Autumn statement: Rishi Sunak insists 'fairness' will be at heart of budget as Nicola Sturgeon shares ‘concern’

Rishi Sunak has insisted “fairness and compassion” will be at heart of Thursday’s budget amid warnings over tax from Nicola Sturgeon, who said she was “profoundly concerned” at the plans.

The Prime Minister defended his financial plans after a growing backlash to claims by Chancellor Jeremy Hunt that “we’re all going to be paying a bit more tax”.

Ms Sturgeon pounced upon the comments during a media appearance in Glasgow, saying she was “profoundly concerned” about the plans being considered by the Treasury.

Hide Ad
Hide Ad

Mr Hunt is looking to find £60 billion from a combination of hikes and spending cuts, with the Resolution Foundation calculating Ms Truss’s disastrous so-called mini-budget cost Britain £30bn.

Prime Minister Rishi Sunak has defended plans for tax rises.Prime Minister Rishi Sunak has defended plans for tax rises.
Prime Minister Rishi Sunak has defended plans for tax rises.

Speaking in Bali, where he is attending the G20 summit, Mr Sunak told broadcasters he has already acknowledged Ms Truss made “mistakes”.

He said: “And what we’ve seen now is that stability has returned to the United Kingdom, but that’s because the expectation is that the Government will make those difficult, but necessary decisions to ensure that we can get a grip of inflation, reduce it for people with the cost of living, also limit the increase in mortgage rates.

“But I really want people to be reassured that what the Chancellor is working on is that all the decisions we make will have fairness and compassion at their heart and I’m confident on Thursday, people can see that that’s what we strive for.”

The Resolution Foundation has forecast Ms Truss’s remaining unfunded tax cuts, from national insurance and stamp duty cuts, cost nearly £20bn.

And the economists calculate that higher interest rates sparked by her economic vision have cost the nation a further £10bn, with higher costs of borrowing.

Some Conservatives have warned hiking taxes will not help grow the economy, with the UK teetering on the brink of recession after the economy contracted in the last quarter.

Kwasi Kwarteng, who was the chancellor who set out Ms Truss’s budget, argued growth would not stem from “putting up our taxes”.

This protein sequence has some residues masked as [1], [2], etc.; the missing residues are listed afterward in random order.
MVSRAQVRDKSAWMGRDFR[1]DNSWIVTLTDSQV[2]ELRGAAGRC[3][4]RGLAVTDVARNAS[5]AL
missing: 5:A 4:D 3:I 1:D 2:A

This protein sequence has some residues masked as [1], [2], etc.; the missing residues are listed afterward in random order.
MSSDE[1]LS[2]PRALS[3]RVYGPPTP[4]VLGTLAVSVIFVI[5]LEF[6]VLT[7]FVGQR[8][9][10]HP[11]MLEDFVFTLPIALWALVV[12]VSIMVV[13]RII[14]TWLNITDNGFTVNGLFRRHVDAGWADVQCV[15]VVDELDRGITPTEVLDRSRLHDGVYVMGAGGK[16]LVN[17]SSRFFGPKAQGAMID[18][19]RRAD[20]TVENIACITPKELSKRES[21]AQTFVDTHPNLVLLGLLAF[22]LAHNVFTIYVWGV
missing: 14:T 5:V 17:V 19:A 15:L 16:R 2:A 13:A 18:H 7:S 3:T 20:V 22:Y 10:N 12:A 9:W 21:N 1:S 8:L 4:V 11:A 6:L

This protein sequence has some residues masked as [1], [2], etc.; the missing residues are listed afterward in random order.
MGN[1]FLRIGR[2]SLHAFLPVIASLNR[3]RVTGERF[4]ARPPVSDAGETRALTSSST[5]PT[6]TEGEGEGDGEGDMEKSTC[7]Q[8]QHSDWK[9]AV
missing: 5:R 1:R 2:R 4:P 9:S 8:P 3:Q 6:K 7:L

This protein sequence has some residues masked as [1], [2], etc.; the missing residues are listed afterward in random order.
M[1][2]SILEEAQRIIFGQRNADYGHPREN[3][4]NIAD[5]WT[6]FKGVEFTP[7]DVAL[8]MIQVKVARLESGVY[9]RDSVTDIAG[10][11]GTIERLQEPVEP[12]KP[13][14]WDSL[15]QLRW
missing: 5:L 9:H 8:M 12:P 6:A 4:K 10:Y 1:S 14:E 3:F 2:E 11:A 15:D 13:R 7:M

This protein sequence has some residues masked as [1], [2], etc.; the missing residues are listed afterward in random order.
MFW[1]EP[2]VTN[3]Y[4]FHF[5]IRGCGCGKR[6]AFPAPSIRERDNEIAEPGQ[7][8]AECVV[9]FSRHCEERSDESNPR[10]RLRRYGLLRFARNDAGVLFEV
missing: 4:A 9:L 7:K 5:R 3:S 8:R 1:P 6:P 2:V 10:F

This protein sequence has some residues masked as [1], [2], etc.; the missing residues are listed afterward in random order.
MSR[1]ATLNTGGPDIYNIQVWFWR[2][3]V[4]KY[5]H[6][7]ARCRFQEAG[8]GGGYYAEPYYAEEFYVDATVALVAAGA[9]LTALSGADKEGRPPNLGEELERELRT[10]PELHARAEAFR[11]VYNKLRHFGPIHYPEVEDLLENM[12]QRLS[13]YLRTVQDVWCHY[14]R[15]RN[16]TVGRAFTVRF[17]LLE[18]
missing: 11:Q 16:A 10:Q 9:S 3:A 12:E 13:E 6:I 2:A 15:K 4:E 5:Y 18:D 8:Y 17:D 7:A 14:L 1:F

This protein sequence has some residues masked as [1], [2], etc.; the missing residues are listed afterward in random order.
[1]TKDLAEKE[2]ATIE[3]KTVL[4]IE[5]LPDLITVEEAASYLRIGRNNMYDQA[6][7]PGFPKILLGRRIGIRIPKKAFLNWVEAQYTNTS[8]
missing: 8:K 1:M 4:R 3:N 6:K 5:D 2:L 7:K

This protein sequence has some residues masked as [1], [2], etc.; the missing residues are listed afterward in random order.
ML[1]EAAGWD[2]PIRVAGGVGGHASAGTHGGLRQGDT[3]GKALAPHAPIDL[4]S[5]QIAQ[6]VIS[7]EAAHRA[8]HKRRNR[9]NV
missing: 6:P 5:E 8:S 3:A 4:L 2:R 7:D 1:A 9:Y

Hide Ad
Hide Ad

Speaking to reporters on the plane to Indonesia, Mr Sunak said the plan was to “lay the foundations” for growth so taxes can be cut “over time”.

He said global challenges such as the coronavirus pandemic and the Russian invasion of Ukraine were the “primary driver for energy prices and inflation”.

The First Minister has now questioned the proposed plans being hinted at by Mr Hunt. She said: “I think the hints that have been given in public in the media, by the Chancellor, over the weekend should make everybody profoundly concerned.

“He’s talking about everybody having to pay more taxes, at a time when those at the lowest end of the income spectrum are already really struggling. If those tax increases fall there, that is of profound concern.”

Her assertion comes despite the Scottish Government setting income tax rates north of the border. Acting finance secretary John Swinney has hinted taxes could also be raised in Scotland from April next year.

Ms Sturgeon said the prospect of looming public sector cuts would cause “significant problems” for services that are “still recovering not just from Covid, but from the years of austerity that followed the last financial crash”.

She said: “The NHS is under more pressure right now than it has been probably at any time in its history and that pressure is only going to grow unless we see that significant injection of investment. So I really hope the Chancellor and the Prime Minister do the right thing later this week.”

The Prime Minister is at the G20 Summit in Indonesia this week, where he will call for co-ordinated global action to address the financial crisis, and discuss his five-point economic plan.

Hide Ad
Hide Ad

This includes direct government support to where it is most needed, ending the weaponisation of food production and distribution, strengthening energy security, helping developing countries grow financially and opening up global trade.



Want to join the conversation? Please or to comment on this article.